The National Day Calendar, which designates the first week of January as New Year’s Resolution Week, echoes that sentiment. It states that Gary Blair, creator of the 100 Day Challenge, founded the week in 2005 to remind people of the importance of setting goals to stay on pace.

Like tackling a big project, it suggests breaking up your goal into smaller, easier attainable tasks. And it recommends not to make too many resolutions. Having too many irons in the proverbial fire can be overwhelming. To me it’s almost the same as being ravenous and stepping in front of a buffet. There are too many choices and you don’t know where to begin.

Satisfying that hunger, that desire to improve yourself or your life starts with a single bite, a small step. Each one brings you closer to being full and content. Each little accomplishment also helps motivate you to continue.

Working to make your life better or yourself happier is always a great way to start a new year on Jan. 1 or any other day of the year.

Hali Bernstein Saylor is editor of the Boulder City Review. She can be reached at hsaylor@bouldercityreview.com or at 702-586-9523. Follow @HalisComment on Twitter.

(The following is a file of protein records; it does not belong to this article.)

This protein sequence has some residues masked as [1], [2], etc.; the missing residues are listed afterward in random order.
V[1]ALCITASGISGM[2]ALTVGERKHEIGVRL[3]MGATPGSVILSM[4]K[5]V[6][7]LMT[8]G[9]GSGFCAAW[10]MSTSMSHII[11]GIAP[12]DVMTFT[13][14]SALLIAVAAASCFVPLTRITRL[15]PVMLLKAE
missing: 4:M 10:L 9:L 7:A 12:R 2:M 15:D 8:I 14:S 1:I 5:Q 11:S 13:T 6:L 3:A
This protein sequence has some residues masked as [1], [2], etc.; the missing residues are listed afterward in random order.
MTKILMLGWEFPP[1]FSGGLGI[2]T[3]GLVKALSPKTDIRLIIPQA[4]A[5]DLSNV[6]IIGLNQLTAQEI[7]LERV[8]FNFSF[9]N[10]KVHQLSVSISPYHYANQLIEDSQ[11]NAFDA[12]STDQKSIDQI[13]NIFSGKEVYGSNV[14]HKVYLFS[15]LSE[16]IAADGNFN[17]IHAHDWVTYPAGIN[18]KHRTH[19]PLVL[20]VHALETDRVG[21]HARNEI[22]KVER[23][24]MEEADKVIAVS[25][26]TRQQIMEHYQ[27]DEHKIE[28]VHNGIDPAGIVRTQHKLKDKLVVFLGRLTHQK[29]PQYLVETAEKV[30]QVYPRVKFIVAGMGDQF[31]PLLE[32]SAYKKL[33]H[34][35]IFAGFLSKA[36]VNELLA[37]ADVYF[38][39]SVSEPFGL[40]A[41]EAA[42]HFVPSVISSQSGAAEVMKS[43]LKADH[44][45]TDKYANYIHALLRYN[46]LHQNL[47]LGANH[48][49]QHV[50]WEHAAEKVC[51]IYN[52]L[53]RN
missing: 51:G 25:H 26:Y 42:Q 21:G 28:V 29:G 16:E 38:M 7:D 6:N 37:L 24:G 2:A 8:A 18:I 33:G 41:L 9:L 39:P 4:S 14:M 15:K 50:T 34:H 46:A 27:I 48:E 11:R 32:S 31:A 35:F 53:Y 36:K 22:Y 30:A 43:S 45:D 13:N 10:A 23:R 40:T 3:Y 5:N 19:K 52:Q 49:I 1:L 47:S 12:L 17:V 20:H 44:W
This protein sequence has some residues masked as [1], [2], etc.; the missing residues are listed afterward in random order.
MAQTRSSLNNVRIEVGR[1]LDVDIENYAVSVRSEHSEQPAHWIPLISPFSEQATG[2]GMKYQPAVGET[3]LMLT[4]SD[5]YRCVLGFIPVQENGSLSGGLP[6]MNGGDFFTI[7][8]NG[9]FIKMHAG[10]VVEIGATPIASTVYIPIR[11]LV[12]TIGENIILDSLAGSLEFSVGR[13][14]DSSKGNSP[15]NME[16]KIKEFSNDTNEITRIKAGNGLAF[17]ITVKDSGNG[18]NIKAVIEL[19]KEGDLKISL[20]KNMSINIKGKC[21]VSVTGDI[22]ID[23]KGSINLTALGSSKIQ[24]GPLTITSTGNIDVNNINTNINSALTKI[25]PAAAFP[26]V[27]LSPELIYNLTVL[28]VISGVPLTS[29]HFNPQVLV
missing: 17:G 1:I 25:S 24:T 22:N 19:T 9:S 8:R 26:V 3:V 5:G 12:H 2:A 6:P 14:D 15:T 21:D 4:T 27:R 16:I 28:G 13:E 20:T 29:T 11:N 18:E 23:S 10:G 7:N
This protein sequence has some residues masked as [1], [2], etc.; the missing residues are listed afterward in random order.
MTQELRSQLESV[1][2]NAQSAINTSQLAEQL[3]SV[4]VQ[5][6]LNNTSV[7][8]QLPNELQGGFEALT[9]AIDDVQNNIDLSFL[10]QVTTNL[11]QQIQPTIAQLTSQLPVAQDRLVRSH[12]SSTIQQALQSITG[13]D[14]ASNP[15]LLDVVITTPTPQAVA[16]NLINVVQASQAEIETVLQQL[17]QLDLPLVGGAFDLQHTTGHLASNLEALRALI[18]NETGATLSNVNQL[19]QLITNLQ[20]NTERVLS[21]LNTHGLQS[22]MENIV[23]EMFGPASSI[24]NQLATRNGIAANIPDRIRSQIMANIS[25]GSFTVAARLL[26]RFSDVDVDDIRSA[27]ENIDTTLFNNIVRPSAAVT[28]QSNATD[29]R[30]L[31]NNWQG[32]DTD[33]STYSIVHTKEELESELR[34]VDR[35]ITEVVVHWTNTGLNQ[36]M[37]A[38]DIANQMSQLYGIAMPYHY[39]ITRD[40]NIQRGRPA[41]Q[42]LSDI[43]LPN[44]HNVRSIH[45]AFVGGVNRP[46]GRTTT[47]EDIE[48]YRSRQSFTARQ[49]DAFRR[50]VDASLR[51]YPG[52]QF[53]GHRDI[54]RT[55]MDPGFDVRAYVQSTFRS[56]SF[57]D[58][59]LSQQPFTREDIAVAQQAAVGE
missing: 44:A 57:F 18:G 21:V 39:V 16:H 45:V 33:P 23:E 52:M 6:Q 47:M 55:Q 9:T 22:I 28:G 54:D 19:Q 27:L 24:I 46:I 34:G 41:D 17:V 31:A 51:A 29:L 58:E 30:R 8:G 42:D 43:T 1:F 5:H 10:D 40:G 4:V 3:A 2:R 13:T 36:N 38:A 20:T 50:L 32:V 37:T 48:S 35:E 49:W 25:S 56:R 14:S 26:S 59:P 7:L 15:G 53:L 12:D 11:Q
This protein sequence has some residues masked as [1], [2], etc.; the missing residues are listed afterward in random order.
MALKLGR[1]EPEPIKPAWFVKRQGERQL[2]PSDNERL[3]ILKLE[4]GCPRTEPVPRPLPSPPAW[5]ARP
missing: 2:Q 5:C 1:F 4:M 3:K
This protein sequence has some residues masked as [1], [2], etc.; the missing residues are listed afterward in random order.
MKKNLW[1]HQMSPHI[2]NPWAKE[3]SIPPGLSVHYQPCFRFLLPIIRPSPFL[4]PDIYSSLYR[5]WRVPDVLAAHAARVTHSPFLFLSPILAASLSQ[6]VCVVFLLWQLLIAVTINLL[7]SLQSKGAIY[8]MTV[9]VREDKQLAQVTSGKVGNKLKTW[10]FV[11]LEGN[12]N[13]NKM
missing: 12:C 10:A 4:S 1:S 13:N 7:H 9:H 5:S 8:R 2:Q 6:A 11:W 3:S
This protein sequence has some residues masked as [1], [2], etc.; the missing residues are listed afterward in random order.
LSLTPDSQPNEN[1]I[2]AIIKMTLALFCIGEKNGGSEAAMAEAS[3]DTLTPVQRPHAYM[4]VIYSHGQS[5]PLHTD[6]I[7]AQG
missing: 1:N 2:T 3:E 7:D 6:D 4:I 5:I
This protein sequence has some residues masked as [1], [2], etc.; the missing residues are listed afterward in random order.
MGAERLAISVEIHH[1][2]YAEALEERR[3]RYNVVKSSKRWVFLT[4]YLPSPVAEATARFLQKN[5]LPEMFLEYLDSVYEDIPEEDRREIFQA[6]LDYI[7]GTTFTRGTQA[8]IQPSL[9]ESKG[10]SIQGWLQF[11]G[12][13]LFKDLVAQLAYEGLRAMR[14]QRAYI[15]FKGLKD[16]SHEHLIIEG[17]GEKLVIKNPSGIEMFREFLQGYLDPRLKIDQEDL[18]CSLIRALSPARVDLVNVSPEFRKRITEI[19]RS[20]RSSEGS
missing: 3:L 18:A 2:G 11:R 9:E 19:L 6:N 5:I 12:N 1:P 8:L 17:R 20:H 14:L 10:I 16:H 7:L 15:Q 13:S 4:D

Don't miss the big stories. Like us on Facebook.
THE LATEST
Inflation fueled by rising oil costs

What do the rising price of meat products, dairy products, vegetables, cereal and nearly everything in the hardware store, including lumber, have in common? Oil. A barrel of oil is refined into diesel, gasoline, jet fuel and aviation gas. It is utilized in manufacturing plastics, synthetic materials, asphalt, lubricants, roofing, trash bags and the list goes on. Therefore, when the cost of a barrel of oil increases, the cost of goods increases through the manufacturing or the delivery of these products.

Pipeline might save drought-ridden West

I was first introduced to Lake Mead in the summer of 1968 when my father took a job in Henderson, moving us from Long Beach, California. His boss took us to the boat ramp of the Las Vegas Wash, about 10 miles from Henderson. I spent my freshman and sophomore years at Basic High School, which is now Burkholder Middle School.